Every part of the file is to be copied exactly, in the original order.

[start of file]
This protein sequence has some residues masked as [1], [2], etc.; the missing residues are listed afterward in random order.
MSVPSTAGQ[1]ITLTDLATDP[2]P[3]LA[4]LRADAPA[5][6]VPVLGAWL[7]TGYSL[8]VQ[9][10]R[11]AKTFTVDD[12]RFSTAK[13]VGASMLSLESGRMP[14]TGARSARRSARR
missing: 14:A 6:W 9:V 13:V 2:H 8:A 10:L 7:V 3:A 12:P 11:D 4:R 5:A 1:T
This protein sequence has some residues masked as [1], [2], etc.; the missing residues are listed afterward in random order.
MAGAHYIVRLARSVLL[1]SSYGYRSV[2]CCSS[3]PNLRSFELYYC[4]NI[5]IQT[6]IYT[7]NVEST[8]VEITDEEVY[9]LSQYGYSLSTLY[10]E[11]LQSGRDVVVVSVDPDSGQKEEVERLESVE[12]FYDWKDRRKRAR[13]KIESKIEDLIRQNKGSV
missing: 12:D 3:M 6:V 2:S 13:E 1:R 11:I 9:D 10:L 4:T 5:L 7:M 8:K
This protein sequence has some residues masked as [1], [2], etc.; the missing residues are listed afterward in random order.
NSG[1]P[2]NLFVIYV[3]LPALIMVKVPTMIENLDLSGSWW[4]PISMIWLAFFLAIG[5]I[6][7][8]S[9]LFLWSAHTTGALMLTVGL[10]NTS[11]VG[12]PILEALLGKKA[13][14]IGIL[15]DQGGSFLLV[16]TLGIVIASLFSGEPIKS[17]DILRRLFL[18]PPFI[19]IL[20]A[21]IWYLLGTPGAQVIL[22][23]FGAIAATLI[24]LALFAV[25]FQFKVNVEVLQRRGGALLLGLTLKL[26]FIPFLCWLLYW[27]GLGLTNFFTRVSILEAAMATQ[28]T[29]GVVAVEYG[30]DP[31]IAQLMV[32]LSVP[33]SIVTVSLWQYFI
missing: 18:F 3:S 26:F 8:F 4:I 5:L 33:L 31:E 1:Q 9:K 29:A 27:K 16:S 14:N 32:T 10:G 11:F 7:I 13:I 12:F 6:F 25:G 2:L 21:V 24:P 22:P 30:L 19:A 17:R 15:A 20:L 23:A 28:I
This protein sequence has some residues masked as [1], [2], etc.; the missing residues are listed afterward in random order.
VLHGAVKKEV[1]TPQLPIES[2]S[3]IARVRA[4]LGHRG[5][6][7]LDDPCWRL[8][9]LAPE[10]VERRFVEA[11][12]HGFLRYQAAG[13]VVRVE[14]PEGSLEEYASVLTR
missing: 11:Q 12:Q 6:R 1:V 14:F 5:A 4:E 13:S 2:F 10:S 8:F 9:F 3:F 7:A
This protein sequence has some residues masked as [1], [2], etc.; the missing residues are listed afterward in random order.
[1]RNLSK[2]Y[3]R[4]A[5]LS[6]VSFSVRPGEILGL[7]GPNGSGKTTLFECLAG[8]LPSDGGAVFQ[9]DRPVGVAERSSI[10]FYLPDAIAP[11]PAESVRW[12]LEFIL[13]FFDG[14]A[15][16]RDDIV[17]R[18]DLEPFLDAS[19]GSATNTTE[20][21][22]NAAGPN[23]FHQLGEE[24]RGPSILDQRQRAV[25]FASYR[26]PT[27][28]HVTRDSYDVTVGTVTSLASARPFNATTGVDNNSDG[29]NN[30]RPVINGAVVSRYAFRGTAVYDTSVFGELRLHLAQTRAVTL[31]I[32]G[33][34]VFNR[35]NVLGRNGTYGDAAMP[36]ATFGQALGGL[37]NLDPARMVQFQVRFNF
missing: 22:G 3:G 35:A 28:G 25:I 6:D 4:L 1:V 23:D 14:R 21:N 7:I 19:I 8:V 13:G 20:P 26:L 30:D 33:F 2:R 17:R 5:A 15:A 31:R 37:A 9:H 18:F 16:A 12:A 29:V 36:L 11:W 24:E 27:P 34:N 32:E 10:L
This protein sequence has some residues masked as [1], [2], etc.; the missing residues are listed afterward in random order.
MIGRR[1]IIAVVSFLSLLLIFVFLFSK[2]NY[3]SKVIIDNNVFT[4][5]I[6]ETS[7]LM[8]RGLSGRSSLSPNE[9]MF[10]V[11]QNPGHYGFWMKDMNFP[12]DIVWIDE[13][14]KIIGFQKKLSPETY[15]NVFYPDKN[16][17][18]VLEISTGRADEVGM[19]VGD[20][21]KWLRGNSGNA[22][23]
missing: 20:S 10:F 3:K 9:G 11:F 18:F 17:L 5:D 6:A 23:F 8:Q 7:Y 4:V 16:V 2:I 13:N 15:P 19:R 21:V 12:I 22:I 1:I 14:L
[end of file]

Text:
This protein sequence has some residues masked as [1], [2], etc.; the missing residues are listed afterward in random order.
MSVPSTAGQ[1]ITLTDLATDP[2]P[3]LA[4]LRADAPA[5][6]VPVLGAWL[7]TGYSL[8]VQ[9][10]R[11]AKTFTVDD[12]RFSTAK[13]VGASMLSLESGRMP[14]TGARSARRSARR
missing: 14:A 6:W 9:V 13:V 2:H 8:A 10:L 7:V 3:A 12:P 11:D 4:R 5:A 1:T
This protein sequence has some residues masked as [1], [2], etc.; the missing residues are listed afterward in random order.
MAGAHYIVRLARSVLL[1]SSYGYRSV[2]CCSS[3]PNLRSFELYYC[4]NI[5]IQT[6]IYT[7]NVEST[8]VEITDEEVY[9]LSQYGYSLSTLY[10]E[11]LQSGRDVVVVSVDPDSGQKEEVERLESVE[12]FYDWKDRRKRAR[13]KIESKIEDLIRQNKGSV
missing: 12:D 3:M 6:V 2:S 13:E 1:R 11:I 9:D 10:L 4:T 5:L 7:M 8:K
This protein sequence has some residues masked as [1], [2], etc.; the missing residues are listed afterward in random order.
NSG[1]P[2]NLFVIYV[3]LPALIMVKVPTMIENLDLSGSWW[4]PISMIWLAFFLAIG[5]I[6][7][8]S[9]LFLWSAHTTGALMLTVGL[10]NTS[11]VG[12]PILEALLGKKA[13][14]IGIL[15]DQGGSFLLV[16]TLGIVIASLFSGEPIKS[17]DILRRLFL[18]PPFI[19]IL[20]A[21]IWYLLGTPGAQVIL[22][23]FGAIAATLI[24]LALFAV[25]FQFKVNVEVLQRRGGALLLGLTLKL[26]FIPFLCWLLYW[27]GLGLTNFFTRVSILEAAMATQ[28]T[29]GVVAVEYG[30]DP[31]IAQLMV[32]LSVP[33]SIVTVSLWQYFI
missing: 18:F 3:S 26:F 8:F 4:I 5:L 33:L 31:E 1:Q 9:K 29:A 27:K 16:S 14:N 32:T 10:G 11:F 7:I 13:I 12:F 6:F 25:G 2:L 21:V 24:P 22:P 30:L 19:A 17:R 15:A 20:L 23:A 28:I
This protein sequence has some residues masked as [1], [2], etc.; the missing residues are listed afterward in random order.
VLHGAVKKEV[1]TPQLPIES[2]S[3]IARVRA[4]LGHRG[5][6][7]LDDPCWRL[8][9]LAPE[10]VERRFVEA[11][12]HGFLRYQAAG[13]VVRVE[14]PEGSLEEYASVLTR
missing: 11:Q 12:Q 6:R 1:V 14:F 5:A 4:E 13:S 2:F 10:S 8:F 9:F 3:F 7:A
This protein sequence has some residues masked as [1], [2], etc.; the missing residues are listed afterward in random order.
[1]RNLSK[2]Y[3]R[4]A[5]LS[6]VSFSVRPGEILGL[7]GPNGSGKTTLFECLAG[8]LPSDGGAVFQ[9]DRPVGVAERSSI[10]FYLPDAIAP[11]PAESVRW[12]LEFIL[13]FFDG[14]A[15][16]RDDIV[17]R[18]DLEPFLDAS[19]GSATNTTE[20][21][22]NAAGPN[23]FHQLGEE[24]RGPSILDQRQRAV[25]FASYR[26]PT[27][28]HVTRDSYDVTVGTVTSLASARPFNATTGVDNNSDG[29]NN[30]RPVINGAVVSRYAFRGTAVYDTSVFGELRLHLAQTRAVTL[31]I[32]G[33][34]VFNR[35]NVLGRNGTYGDAAMP[36]ATFGQALGGL[37]NLDPARMVQFQVRFNF
missing: 22:G 3:G 35:A 28:G 25:I 6:D 4:L 1:V 23:D 14:R 21:N 7:I 19:I 8:V 13:G 20:P 26:L 30:D 33:F 2:R 17:R 5:A 15:A 31:R 37:A 9:H 18:F 16:A 12:A 29:V 36:L 11:W 24:E 27:P 34:N 32:E 10:L
This protein sequence has some residues masked as [1], [2], etc.; the missing residues are listed afterward in random order.
MIGRR[1]IIAVVSFLSLLLIFVFLFSK[2]NY[3]SKVIIDNNVFT[4][5]I[6]ETS[7]LM[8]RGLSGRSSLSPNE[9]MF[10]V[11]QNPGHYGFWMKDMNFP[12]DIVWIDE[13][14]KIIGFQKKLSPETY[15]NVFYPDKN[16][17][18]VLEISTGRADEVGM[19]VGD[20][21]KWLRGNSGNA[22][23]
missing: 20:S 10:F 3:K 9:G 11:F 18:F 17:L 5:D 6:A 23:F 8:Q 7:Y 4:V 16:V 2:I 13:N 15:P 19:R 21:V 12:I 22:I 1:I 14:L